As the discussion moved to Personal Ability the goal is now to help people to do what they can’t. The authors state, “When leaders and training designers combine too much motivation with too few opportunities to improve ability, they rarely produce change.” It is important that those people that we lead have the opportunity to put their skills to work. If not, how will they ever improve. Also, if we fail to give them the opportunities, there is a decent chance that someone else will and we could lose valuable people. The author states that, “Influencers carefully invest in strategies to help to increase ability.” Influencers know that people are their greatest commodity.

The idea behind Social Motivation is to provide encouragement. The authors say, “To harness the immense power of social support, sometimes all you need to do is to find the one respected individual who flies in the face of what everyone else has done and model the new and healthier vital behaviors.” People are copycats, plain and simple. This happens in just about every area of life. When do we start putting up Christmas Lights? The day after the neighbor does. When do the farmers start planting seed in the ground? The day after the neighbor first rev’s up his John Deere tractor. We are motivated by what we see and we are greatly influenced by what we see works well.

When it comes to Social Ability, the goal is to provide assistance. The driving force here is to come alongside each other and spur one another on. The authors say, “groups made up of people at all intellectual levels often perform better than any one individual.” Most folks would agree with this statement, yet there are millions of ‘lone rangers’ out there that insist on going the road on their own and never soliciting advice from others. Through multiple sources we see in this chapter that other people can motivate us in profound and countless ways.

The chapter that covers Structural Motivation challenges the reader to change their economy. This chapter truly pushed me and my earlier convictions on the subject. They write, “Your goal with structural motivation and using incentives should not be to overwhelm people to change. Rather, it should be primarily to remove disincentives.” They would advocate that rewards should not be the first and only tool in your work belt. Not that you never reward with incentives, but they should be used a lot more sparingly than they typically are. On page 219 they used a tremendous illustration about rewards in a daycare system with rewards and the outcome was shocking. Youngsters gave up playing with their favorite toys when they did not see the reward in it. Extremely interesting!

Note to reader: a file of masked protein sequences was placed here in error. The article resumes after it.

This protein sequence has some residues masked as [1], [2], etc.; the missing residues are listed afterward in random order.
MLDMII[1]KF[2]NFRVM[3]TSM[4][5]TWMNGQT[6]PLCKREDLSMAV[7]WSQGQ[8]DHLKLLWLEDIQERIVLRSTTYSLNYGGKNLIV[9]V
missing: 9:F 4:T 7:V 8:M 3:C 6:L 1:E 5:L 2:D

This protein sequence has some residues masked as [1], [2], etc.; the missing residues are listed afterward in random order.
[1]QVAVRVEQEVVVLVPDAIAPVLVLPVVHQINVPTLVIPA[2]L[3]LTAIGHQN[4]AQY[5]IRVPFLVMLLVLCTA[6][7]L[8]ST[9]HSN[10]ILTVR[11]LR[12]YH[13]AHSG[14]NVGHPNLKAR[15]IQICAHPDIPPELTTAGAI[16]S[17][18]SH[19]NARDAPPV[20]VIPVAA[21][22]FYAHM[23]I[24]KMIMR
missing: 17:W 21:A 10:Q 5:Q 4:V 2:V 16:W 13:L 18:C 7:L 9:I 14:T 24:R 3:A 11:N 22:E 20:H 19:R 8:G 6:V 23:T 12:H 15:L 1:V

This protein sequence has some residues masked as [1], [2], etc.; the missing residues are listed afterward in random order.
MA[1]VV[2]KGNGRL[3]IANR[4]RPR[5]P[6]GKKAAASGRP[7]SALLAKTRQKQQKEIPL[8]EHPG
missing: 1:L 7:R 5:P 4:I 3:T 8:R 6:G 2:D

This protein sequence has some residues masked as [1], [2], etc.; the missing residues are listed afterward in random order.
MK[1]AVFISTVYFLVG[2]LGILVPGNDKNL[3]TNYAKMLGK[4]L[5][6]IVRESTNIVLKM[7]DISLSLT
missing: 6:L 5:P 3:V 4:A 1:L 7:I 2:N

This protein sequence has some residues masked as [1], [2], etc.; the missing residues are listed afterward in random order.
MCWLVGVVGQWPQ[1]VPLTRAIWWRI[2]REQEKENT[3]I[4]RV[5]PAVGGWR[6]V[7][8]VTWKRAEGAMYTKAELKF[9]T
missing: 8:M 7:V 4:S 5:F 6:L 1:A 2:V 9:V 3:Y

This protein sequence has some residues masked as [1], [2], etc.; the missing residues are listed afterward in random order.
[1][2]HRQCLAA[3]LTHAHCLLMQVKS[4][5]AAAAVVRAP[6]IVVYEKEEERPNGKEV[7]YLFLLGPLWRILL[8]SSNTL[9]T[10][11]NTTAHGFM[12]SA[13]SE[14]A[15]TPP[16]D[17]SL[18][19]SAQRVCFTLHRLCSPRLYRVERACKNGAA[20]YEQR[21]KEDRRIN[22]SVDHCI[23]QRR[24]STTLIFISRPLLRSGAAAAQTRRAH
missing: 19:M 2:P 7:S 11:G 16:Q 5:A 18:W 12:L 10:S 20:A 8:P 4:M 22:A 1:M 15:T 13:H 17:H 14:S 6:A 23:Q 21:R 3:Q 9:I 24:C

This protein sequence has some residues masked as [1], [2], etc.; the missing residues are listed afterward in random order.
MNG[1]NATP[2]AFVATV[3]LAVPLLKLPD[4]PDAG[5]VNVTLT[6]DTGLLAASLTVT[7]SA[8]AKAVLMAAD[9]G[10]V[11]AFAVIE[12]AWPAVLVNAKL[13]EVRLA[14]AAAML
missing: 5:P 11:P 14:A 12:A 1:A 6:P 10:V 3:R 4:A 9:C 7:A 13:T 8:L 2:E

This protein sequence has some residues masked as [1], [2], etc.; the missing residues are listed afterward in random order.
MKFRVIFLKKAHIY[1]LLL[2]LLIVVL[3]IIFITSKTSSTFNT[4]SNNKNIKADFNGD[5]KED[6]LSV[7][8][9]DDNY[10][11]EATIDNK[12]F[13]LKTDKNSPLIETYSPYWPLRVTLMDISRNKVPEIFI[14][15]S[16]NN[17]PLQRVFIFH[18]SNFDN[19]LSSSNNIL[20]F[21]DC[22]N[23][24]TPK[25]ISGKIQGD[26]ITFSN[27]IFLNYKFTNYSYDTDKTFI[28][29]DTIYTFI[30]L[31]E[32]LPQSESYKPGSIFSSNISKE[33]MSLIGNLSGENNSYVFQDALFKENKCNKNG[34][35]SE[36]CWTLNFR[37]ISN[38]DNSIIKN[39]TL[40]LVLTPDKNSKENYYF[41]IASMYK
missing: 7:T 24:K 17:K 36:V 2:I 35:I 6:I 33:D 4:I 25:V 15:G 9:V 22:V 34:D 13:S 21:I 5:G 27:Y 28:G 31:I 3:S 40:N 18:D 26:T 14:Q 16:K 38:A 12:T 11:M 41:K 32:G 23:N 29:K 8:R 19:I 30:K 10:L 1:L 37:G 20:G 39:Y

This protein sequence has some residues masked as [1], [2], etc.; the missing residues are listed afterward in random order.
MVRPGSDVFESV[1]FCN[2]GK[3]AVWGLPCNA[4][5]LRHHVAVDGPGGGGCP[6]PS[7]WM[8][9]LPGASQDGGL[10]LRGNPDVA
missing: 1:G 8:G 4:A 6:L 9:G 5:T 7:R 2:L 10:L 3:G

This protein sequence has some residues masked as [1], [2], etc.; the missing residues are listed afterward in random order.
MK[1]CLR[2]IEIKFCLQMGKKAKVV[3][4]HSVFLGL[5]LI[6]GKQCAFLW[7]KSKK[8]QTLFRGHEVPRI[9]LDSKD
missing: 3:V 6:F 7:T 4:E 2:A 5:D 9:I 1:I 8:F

The last of the key behaviors was Structural Ability and we learned that the key was to change their space. “Information affects behavior. People make choices based on cognitive maps that explain which behavior leads to which outcomes.” We tend to react more to what we see and most folks do not dig to find more details. The mainstream media truly guides our thoughts and beliefs and many never challenge that. An Influencer will use that fact to alter the edge in their favor.

Again, there was a lot of helpful information in this book. I would admit though that it was not a ‘fun’ read. There was just a lot of data and stories work through. Also, throughout the book were small stories inserted called, “Act Like An Influencer” with a short story. They were all very interesting, but misplaced in my opinion. The reader was forced to choose between stopping his train of thought in the chapter to read the story or to come back at the end of the chapter and read them individually, which is what I ended up doing.

I think it is a worthwhile read for most people in leadership. Again, my opinion would be to read it without trying to read a second or third book at the same time. It deserves and demands your full attention.